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Username: xande
Date/Time: Thu, March 8, 2001 at 7:50 PM GMT
Browser: Netscape Navigator V4.72 Custom using XWindows/Linux 2.2.14 (Pentium Pro)
Score: 5
Subject: To ICANN


This proposed amendment to the contract is a sufficiently bad idea that I do not know where to begin my criticisims.  So I apologize in advance for any deficiencies in the organization of this message.

First, one of the selling points of this agreement is that it would more quickly eleminate VeriSign's control of the .org and .net TLD's.  This seems like a good thing until you realize that .com domains account for 80% of domain registrations, and under the new contract they get "presumption" of renewal of .com.  So, in exchange for giving up 20% of the market (and they still keep .net for half of the time that they would under the old agreement), they get a monopoly on the other 80% for even longer.  The claim that new TLD's will reduce the dominance of .com is ridiculous, and ignores basic elements of both standard advertising practice (do you think SUN will change their motto from "We put the dot in .com" to "We put the dots in .com and .biz"?) and human nature (people will still try to find companies by trying  This alone is enough to show why VeriSign is so excited by this possibility, and why it gives them a huge market advantage, while they lose practically nothing.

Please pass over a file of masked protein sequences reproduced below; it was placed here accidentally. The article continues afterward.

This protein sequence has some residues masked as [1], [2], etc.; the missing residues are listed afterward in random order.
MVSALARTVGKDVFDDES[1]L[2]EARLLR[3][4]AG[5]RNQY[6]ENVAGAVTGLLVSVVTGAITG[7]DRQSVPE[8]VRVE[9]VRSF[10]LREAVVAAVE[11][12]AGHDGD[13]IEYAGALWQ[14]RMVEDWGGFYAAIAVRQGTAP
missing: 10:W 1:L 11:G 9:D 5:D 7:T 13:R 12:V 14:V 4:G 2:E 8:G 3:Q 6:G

Second, the argument goes that the procedural separations between the registry and registrar businesses are effective enough, and an ownership separation adds nothing.  But procedural separation is *never* as effective as ownership separation.  As long as the registry and registrar are jointly owned, each can tailor their business decisions in such a way as to benefit the other, even when those decisions are applied equally to everyone.

Finally, the idea to limit .org registrations to non-profit groups is the crowning bad idea of this plan.  .org was originally stated as standing for "Non-profit organization", true, *but* from shortly after the beginning .org has been the catch all for groups who do not fit into any other domain.  Private citizens, for example, are not commercial entities (.com), nor internet providers (.net), but since they are also not registered not-for-profit corporations, under the new plan they would be inelegible for .org domains.  (Leading them into the already overcrowded .com domain.)  Also, according to RFC 1591 (see link) .org is "intended as the miscellaneous TLD for organizations that didn't fit anywhere else."  If ICANN is going to start ignoring the internet RFC's then they have given up on any sembilance of doing the job they were chartered to do.  ICANN should *never* make a policy change that directly conflicts with an established RFC.

Link: RFC 1591

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